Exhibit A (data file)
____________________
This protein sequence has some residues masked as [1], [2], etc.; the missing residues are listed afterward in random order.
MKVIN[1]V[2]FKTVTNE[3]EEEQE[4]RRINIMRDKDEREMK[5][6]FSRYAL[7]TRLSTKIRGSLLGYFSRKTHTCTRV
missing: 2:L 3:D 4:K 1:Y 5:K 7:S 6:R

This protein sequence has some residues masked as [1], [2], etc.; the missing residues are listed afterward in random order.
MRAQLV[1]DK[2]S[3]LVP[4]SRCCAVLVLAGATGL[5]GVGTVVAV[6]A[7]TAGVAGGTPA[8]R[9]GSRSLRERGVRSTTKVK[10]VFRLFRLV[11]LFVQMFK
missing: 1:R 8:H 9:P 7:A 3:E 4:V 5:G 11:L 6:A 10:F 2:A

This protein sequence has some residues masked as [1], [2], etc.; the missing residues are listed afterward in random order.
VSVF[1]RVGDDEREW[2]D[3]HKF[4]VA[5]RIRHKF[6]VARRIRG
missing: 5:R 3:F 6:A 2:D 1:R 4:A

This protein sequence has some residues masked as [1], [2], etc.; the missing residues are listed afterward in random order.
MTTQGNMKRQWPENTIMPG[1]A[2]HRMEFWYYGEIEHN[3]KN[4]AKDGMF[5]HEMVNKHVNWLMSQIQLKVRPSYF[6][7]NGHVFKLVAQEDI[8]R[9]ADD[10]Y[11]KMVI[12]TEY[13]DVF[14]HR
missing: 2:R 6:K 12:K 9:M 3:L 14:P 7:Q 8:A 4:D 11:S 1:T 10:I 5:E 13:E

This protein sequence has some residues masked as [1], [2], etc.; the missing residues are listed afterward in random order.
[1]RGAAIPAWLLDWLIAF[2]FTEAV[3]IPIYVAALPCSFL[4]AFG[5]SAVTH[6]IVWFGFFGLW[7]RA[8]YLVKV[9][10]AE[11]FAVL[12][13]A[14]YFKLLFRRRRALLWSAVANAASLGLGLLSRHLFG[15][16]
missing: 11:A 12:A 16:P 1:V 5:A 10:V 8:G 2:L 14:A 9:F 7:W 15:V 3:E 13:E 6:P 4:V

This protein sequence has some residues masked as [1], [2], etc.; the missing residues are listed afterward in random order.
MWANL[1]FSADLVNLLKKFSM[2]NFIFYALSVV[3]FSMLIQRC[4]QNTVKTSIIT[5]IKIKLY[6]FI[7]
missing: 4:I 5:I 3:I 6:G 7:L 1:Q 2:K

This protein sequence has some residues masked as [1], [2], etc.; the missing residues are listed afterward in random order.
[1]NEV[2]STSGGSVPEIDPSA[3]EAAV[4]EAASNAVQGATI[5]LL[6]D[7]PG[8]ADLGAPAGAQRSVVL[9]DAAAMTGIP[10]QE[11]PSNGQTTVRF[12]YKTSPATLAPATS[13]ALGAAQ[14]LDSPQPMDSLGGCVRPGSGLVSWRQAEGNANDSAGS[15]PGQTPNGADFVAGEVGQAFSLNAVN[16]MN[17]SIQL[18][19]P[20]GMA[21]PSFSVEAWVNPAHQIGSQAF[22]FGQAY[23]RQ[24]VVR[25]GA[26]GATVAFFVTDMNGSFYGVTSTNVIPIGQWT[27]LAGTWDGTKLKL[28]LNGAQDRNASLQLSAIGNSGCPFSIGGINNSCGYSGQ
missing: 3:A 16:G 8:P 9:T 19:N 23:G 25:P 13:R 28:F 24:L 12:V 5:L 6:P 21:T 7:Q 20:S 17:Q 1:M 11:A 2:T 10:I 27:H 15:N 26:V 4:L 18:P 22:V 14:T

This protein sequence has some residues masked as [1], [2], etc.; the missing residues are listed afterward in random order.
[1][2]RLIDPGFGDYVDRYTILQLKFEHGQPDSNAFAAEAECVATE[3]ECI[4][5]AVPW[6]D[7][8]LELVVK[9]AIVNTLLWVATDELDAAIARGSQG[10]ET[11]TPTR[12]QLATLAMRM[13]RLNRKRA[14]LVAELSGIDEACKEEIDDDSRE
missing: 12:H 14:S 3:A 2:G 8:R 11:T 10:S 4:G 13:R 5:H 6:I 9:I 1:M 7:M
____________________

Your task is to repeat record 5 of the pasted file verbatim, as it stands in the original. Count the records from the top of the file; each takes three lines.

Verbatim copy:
This protein sequence has some residues masked as [1], [2], etc.; the missing residues are listed afterward in random order.
[1]RGAAIPAWLLDWLIAF[2]FTEAV[3]IPIYVAALPCSFL[4]AFG[5]SAVTH[6]IVWFGFFGLW[7]RA[8]YLVKV[9][10]AE[11]FAVL[12][13]A[14]YFKLLFRRRRALLWSAVANAASLGLGLLSRHLFG[15][16]
missing: 11:A 12:A 16:P 1:V 5:A 10:V 8:G 2:L 14:A 9:F 7:W 15:V 3:E 13:E 6:P 4:V